In the August bulletin from the National Cancer Institute, researchers present results from a recent clinical trial that focused on patients who have mesothelioma or other forms of cancer that express the protein mesothelin and treatment using immunotherapy.
Immunotherapy is a relatively new form of cancer treatment that uses a patient’s own immune system to fight his or her illness. Researchers at the National Cancer Institute are working on a new form of immunotherapy known as adoptive cell transfer, or ACT.
When a patient is treated with ACT immunotherapy, his or her T cells (immune system cells) are collected then multiplied in a laboratory, growing the amount of immune cells that can fight infections or kill cancerous cells. Once the T cells are multiplied, they are returned to the patient.
Dr. Steven Rosenberg leads the team of NCI researchers, who are examining methods for genetically engineering T cells to recognize and adhere to a specific protein in a patient’s cancer cells. This protein, mesothelin, occurs in the tissues that line organs in the chest, abdomen, and other parts of the body (where mesothelioma strikes).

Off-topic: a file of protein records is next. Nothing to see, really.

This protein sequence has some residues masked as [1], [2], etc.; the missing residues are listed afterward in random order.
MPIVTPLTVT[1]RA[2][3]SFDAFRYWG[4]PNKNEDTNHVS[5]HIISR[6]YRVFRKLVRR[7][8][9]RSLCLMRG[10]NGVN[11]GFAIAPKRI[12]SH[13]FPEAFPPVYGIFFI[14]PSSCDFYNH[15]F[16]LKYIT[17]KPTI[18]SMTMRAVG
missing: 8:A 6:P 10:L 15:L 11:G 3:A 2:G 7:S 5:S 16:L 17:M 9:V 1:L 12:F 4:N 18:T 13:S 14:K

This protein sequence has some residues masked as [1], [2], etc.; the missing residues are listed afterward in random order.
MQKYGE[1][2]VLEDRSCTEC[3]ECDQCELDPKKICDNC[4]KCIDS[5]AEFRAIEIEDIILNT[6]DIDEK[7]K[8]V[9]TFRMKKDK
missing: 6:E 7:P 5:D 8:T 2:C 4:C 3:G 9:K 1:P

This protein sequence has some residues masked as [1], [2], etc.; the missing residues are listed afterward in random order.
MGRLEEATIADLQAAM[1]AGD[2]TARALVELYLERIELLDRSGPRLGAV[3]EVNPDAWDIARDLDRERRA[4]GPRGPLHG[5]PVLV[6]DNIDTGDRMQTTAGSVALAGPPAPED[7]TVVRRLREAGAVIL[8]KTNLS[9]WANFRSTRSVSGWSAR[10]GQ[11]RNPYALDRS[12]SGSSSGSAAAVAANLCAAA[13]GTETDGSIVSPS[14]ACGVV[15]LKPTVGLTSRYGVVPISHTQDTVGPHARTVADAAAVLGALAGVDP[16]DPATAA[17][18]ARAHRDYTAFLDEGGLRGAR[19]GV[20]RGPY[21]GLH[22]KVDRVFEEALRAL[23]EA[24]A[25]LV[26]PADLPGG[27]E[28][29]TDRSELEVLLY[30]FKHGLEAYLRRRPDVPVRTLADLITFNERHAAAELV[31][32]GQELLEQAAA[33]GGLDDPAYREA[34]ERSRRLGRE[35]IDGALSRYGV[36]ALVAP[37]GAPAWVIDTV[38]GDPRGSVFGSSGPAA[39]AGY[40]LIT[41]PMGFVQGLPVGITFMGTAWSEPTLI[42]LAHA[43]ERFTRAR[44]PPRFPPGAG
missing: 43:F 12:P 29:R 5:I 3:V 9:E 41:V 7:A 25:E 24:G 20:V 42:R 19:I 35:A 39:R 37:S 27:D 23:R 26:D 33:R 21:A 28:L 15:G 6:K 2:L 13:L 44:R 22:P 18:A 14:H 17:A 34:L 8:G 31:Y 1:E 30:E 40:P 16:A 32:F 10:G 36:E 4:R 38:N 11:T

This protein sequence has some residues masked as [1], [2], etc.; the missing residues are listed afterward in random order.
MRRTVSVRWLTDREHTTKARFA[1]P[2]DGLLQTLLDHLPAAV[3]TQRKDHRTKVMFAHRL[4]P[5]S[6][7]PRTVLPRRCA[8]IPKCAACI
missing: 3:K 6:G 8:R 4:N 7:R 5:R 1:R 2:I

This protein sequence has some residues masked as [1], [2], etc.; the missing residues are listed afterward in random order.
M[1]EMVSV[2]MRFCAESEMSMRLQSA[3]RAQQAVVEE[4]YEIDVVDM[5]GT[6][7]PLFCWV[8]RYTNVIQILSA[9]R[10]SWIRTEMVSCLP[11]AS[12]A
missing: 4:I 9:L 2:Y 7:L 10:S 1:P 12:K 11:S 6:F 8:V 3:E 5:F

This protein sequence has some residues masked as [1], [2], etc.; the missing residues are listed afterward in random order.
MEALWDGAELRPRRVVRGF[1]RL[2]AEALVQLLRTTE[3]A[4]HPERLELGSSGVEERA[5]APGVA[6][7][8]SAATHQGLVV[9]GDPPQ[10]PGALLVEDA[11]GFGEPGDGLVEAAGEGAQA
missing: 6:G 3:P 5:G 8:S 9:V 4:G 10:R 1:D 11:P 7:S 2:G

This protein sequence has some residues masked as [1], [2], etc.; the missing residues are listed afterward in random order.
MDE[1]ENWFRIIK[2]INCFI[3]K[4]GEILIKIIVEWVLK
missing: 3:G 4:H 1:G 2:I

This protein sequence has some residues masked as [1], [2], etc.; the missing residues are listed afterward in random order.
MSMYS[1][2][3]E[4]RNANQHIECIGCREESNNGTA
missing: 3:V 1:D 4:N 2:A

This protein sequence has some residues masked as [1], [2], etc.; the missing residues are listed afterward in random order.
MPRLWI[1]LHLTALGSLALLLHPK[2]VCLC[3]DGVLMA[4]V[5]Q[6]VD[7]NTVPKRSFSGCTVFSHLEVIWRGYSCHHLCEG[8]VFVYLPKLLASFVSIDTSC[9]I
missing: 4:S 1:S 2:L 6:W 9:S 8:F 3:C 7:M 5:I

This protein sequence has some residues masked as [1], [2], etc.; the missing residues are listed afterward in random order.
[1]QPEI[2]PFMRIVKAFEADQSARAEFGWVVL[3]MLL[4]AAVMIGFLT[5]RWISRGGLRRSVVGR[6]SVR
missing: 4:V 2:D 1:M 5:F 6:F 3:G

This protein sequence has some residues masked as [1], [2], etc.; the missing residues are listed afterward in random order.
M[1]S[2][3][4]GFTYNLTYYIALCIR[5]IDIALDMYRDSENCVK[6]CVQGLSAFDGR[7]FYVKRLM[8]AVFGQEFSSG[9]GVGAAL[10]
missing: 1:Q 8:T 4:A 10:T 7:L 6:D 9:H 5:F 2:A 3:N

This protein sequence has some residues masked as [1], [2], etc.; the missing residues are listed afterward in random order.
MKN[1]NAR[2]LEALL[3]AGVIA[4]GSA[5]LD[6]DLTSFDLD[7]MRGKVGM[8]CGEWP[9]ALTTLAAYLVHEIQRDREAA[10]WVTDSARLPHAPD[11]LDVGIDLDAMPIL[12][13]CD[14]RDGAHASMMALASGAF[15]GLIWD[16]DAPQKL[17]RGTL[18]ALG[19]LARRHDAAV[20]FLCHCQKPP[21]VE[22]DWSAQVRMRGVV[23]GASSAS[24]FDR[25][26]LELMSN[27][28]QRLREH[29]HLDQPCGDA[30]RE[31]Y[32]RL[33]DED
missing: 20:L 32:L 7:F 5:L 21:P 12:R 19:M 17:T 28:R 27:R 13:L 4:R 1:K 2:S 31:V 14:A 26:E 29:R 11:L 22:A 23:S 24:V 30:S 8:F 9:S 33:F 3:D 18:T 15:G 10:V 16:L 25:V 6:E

While mesothelin is present in healthy cells, larger amounts of this protein are found in cancerous cells in patients with some types of lung, esophageal, and ovarian cancers, as well as mesothelioma. Higher mesothelin levels in malignant cells is a marker for cancer and potentials find this an intriguing new target for immunotherapy. The NCI researchers are interested in trying this new approach in patients who have advanced cancer that has not responded well to more traditional treatments like chemotherapy and radiation.
In the trial, Dr. Rosenberg and his team collect T cells from patients who have advanced cancer that expressed mesothelin. The researchers then block the mesothelin by modifying immune cells to recognize the protein and bond to it, hoping that this approach will shrink tumors.
In preparation for immunotherapy, patients are given chemotherapy and must remain in the hospital for at least two weeks so that they can be monitored with frequent blood tests and imaging scans.
The study will continue through 2018, and Dr. Rosenberg and his team are currently seeking new patients. For more information on this new immunotherapy clinical trial, visit ClinicalTrials.gov.